"U152 is clearly centered in North Italy".

I agree. I also had that impression when you sent your modified spreadsheets.

Cruciani-2010 (link to full paper in main article) maps the highest frequency of R1b1b2a1a2d-U152 (that he calls R1b1b2h) around Genoa, with a much sharper cline to the East than to the West (France). R1b1b2a1a1-U106 is in turn most frequent in West Germany.

However U152 is very much scattered, also into Central Europe, France and South England, and is even important in the little R1b1b2 that may exist in Eastern Europe.

So this lineage represents, IMO, the main expansion line of its parent lineage R1b1b2a1a2 ('South clade'), which headed eastwards and northwards in whatever process (Magdalenian expansion or your choice).

Re. Corsica: if you look at Cruciani's figures, similar densities are only found in North Italy, with Central Italy having only some 18% of the whole Y-DNA pool, a value lower than the French sample (20%).

aargiedude said...

M269 L23- (version 2, better).gif

I first made a map of M269* exactly 1 year ago. Now, with the Myres study, which tested for this haplogroup for the first time ever, I've made what I think is a vastly better version than my original map. The Myres samples make up about 40% of the samples I used in building the map, but the populations they covered were different than the other samples I used (aka more eastern), so this is a revealing new look at the distribution of M269*. I don't want to spoil the plot, so I won't say anything further. :)

Maju said...

What does the map indicate, Argie? Diversity, percentage? Is the comma a decimal marker (as in Spanish, French...) or just a sequential comma? I'm sorry I don't really understand what the map means.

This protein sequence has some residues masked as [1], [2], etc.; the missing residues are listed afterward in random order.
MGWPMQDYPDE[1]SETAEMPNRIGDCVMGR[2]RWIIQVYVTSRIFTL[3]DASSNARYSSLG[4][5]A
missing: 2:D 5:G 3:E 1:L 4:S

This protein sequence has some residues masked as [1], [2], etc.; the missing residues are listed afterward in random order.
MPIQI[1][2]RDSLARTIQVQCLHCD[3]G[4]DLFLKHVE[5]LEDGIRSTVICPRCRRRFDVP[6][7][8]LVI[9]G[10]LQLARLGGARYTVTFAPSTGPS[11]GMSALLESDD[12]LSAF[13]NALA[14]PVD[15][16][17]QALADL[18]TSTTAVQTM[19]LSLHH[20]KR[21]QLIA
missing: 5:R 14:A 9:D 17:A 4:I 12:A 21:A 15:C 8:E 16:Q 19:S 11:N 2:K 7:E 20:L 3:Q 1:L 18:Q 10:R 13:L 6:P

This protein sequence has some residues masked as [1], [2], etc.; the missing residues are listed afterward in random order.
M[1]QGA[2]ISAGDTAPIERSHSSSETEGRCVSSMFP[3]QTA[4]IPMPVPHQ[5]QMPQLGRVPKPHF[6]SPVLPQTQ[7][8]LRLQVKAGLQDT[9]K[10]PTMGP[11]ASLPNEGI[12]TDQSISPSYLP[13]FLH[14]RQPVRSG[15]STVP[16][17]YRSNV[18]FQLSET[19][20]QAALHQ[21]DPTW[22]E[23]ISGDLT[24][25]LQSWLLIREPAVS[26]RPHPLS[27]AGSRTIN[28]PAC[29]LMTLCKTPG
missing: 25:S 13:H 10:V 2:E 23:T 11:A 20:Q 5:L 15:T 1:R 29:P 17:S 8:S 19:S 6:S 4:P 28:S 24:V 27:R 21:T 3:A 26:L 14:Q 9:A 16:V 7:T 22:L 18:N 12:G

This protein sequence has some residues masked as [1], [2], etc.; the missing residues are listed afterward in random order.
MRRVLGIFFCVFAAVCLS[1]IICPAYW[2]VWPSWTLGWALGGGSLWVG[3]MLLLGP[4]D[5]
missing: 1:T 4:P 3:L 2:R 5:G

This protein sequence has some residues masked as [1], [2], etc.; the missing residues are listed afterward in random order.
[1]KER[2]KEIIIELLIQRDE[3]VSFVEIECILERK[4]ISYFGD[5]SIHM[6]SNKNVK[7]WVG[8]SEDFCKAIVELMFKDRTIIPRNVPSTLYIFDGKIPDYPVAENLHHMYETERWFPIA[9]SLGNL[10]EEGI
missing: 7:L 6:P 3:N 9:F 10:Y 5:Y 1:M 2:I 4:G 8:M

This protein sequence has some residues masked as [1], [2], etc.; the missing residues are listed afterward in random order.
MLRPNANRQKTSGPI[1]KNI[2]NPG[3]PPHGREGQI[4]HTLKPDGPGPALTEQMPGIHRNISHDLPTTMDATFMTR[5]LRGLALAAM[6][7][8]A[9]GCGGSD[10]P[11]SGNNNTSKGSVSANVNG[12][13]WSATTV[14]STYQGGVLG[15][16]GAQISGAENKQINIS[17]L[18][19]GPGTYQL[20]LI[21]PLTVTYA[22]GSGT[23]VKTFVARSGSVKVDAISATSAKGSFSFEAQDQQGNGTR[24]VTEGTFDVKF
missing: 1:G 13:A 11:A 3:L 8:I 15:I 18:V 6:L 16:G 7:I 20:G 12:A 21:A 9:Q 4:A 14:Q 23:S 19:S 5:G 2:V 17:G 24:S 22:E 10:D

"I don't want to spoil the plot, so I won't say anything further. :)"

Oh, please, spoil us. :D

aargiedude said...

I was sloppy, he he. It's a map of frequencies, calculated over the entire y-dna (it's not a percentage over their R1b1b2 samples). And the commas are decimal separators: if it says 3,5 then it means 3.5%.

Maju said...

This would seem to imply that the majority of Turkish R1b1b2 is R1b1b2a(xR1b1b2a1).

It is suggestive of minor expansions at the R1b1b2* stage but they are difficult to understand without a haplotype tree (except the Ashkenazi cluster that would seem a specific founder effect).

There is one by Morelli (included in my original post) but it does not say anything about the Cyprus and Algeria eccentric hotspots. It does seem to suggest however that there is a second parallel haplogroup to R1b1b2a1 in, essentially, Anatolia. We see it as R1b1b2a* for lack of current resolution but it's probably an 'R1b1b2a2' in full right.

aargiedude said...

There is one by Morelli (included in my original post) but it does not say anything about the Cyprus and Algeria eccentric hotspots.

But note that the sample sizes are amongst the smallest for those regions, just 67 and 15. It's a statistical anomaly. Anyhow, finding 1 out of 15 in Cyprus is indicative that M269* must have a decent presence there, to have already been spotted in just 15 samples, but I'll bet it's probably less than 6,7%.

Ok, I looked at a study of Cyprus by Capelli, with 65 samples, and there were 2 candidates for R1b1b2* (393=12), which would put it around 3%, assuming none of these are in fact L23*, which to me is probably very likely.

The figure that does stand out for me is Iran and the Tatar/Bashkir region, though in the latter, M269* was found only in Bashkirs, but not in the 300+ Tatars, Udmurts, and other ethnic groups of the region. And the Bashkirs are the weirdos who had, what was it, 20% or something U152? Bizarre.

Maju said...

Good caveats, thanks.

The Bashkirs are totally anomalous in East Europe, being very high in R1b overall. They must have got some kind of founder effect but who knows how or when!

Even if they speak Turkic nowadays, that does not seem to have been their original language, with "Hungarian" being reported before the Mongol conquest. Maybe this language was also acquired somehow.

aargiedude said...

Maju, I've made these maps using the recent data from Myres and Cruciani, and I thought you'd like to see them. Note that I used the Myres/Cruciani only to estimate the make up of R1b1b2, but for the overall frequency of R1b1b2 I used aggregated data from many other studies and yhrd, which I think is much better. Combining the 2 I obtained the frequencies of the below R1b1b2 haplogroups.




P312(xL21,U152) [Note that this includes SRY2627]

R1b1b2 "confluence"; this map was made using the blue contour lines in the maps above

Maju said...